Kate has extensive knowledge of building large scale distributed web systems and web services, and currently manages the SEOmoz core technology team. Prior to SEOmoz, Kate served as VP of Engineering at another startup, Delve Networks (now part of Limelight), where she helped create and monetize a large scale distributed system for online video delivery and search. She has also worked for other leading technology companies such as Amazon.com, Microsoft and Sun Microsystems. Kate received her bachelor’s degree in Computer Science from Harvey Mudd College in Claremont, California and has completed graduate work in both business and computer science at the University of Washington. Outside of work, she is a self-described fashion and cupcake junkie and loves spending time with her dogs.
At what point did you first think about working in tech as a career?
I don’t think I ever considered not working in a technical role. I loved math and science since I was a child. I used to like doing math workbooks for fun, and would routinely get in trouble for dismantling things like clocks and radios. I went to college at Harvey Mudd, which is a “liberal arts school of math, science and engineering” – and so it was just assumed you would major and study some field in technology. Harvey Mudd is also sort of like the college in Real Genius; we weren’t known for having tremendous social skills. I was crazy and took lots of extra electives because I couldn’t pick which field I liked best. I ended up picking computer science, because I loved the beauty of creating programs – it felt so magical seeing your work come to life on the screen. I still feel so lucky that I get paid to do what I love.
What was your first tech job and how did you get it?
I can’t remember how I got my first tech job, but I am sure it was just an application (and could have had something to do with the fact I was a good student). The job was working down in the computer lab as a system administrator (although mostly all you did was help people reset their passwords and put paper in the printer). The funny part about that job was that I would sign up for the shifts on Friday and Saturday nights (when most other people with social lives were having fun) so I could have the lab all to myself. I used to love just sitting in there listening to the hum of all the hardware when everything else was quiet. I was pretty nerdy back then. J It wasn’t my first job though – that was as a bank teller at Wells Fargo – for a whopping $4.50/hour.
Do you like the management aspect of your job?
Management kind of just happened to me – I never thought I would be in management (and sometimes I still refer to myself as the pointy hair guy in Dilbert). I wanted to be a senior technologist and rise up the technical ladder. In retrospect, my current role is much more suited to my strengths though (my mom will tell you I was born bossy). There is nothing more rewarding than feeling like you made a real difference in someone else’s life. I love motivating people, and goodness knows I have made a lot of mistakes so if I can help someone else not make some, then that is a real accomplishment. I’m very lucky that my work has combined my passion for technology with the ability to lead and motivate people.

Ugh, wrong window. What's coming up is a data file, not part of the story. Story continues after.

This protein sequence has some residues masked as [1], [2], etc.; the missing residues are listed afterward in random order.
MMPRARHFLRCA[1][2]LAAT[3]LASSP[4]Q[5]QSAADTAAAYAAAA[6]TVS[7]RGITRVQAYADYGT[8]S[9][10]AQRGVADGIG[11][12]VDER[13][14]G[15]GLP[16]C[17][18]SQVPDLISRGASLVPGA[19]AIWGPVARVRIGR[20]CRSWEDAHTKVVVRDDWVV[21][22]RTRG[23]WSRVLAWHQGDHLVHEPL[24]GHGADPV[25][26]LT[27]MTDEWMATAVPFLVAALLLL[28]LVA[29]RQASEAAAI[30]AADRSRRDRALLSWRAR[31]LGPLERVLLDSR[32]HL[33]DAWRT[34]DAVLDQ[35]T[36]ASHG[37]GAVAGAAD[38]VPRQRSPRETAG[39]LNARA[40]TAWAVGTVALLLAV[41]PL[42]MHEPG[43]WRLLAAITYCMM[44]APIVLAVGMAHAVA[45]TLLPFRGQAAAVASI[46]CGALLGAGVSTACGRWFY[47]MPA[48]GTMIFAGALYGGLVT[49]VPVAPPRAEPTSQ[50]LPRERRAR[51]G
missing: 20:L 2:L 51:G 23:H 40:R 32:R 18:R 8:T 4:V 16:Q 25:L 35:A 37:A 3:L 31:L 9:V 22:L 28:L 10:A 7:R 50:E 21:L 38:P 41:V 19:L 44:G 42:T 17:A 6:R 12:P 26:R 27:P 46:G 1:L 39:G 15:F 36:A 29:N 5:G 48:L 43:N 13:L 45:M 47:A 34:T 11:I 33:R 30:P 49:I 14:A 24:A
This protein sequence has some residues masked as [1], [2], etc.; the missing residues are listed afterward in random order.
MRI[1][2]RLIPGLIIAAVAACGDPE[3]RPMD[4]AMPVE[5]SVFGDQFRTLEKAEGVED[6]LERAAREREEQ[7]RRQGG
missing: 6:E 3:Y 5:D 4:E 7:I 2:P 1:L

Any suggestions for building a strong team?
Hire people smarter than you.
Hire people that you want to be around and share your values.
Focus on people’s strengths and emphasize their talents.
And no matter what, be true to yourself.
Was your formal education important in your field? Or did you learn more on the job?
Education is important. It doesn’t really matter if you have a degree or you learned on the job, but taking an interest in growing yourself, having a passion for your field, and continually expanding your knowledge is key for success in any role.
What advice would you give to someone applying for their first job in tech?
There are 3 things I wish someone had told me:
1. Write a great cover letter. Show your personality and convince them why you are awesome. I always follow up with anyone who takes the time to do this well.
2. Study for your interviews. Just like a test in school, take the time to do the prep work. This includes phone interviews; we always ask candidates what they think we’re doing right and wrong during our first calls.
3. Negotiate your salary. When I got my first two jobs I didn’t negotiate my salary – I was so thankful for those jobs and I wouldn’t have wanted to jeopardize my candidacy. Having been on the other side of the table almost 100 times now, I will say that it never hurts to ask for more as long as you do it in a courteous and professional way. And in some cases, not negotiating at the outset jeopardizes your ability to ask again in the future.
Is there a woman working in technology that particularly impresses you?
If you were not working in tech, what would you do?
I would love to be a veterinarian, or work in an animal rescue. I love animals, especially cats and dogs.
Best advice anyone ever gave you?
I had a friend who was a pick up artist, and he taught me to reframe every situation to be positive (sort of like the saying “every cloud has a silver lining”). Learning how to do this changed my life and made me a much happier person.
Biggest mistake you have made in your career/business?
There are lots of things I could consider mistakes, however, I really try to look at all my experience as just that – experience. There are times I have made bad hires, trusted people that let me down, and didn’t take job offers that would have made me millions – but all of those decisions are just paths I have taken, and all of them have taught me great lessons. I feel very fortunate to be where I am at, and so I try to look at my blunders as just another step in my journey and an opportunity to do better next time.
What is currently in heavy rotation on your iPod?
Mississippi by Train. I love dancing to that song.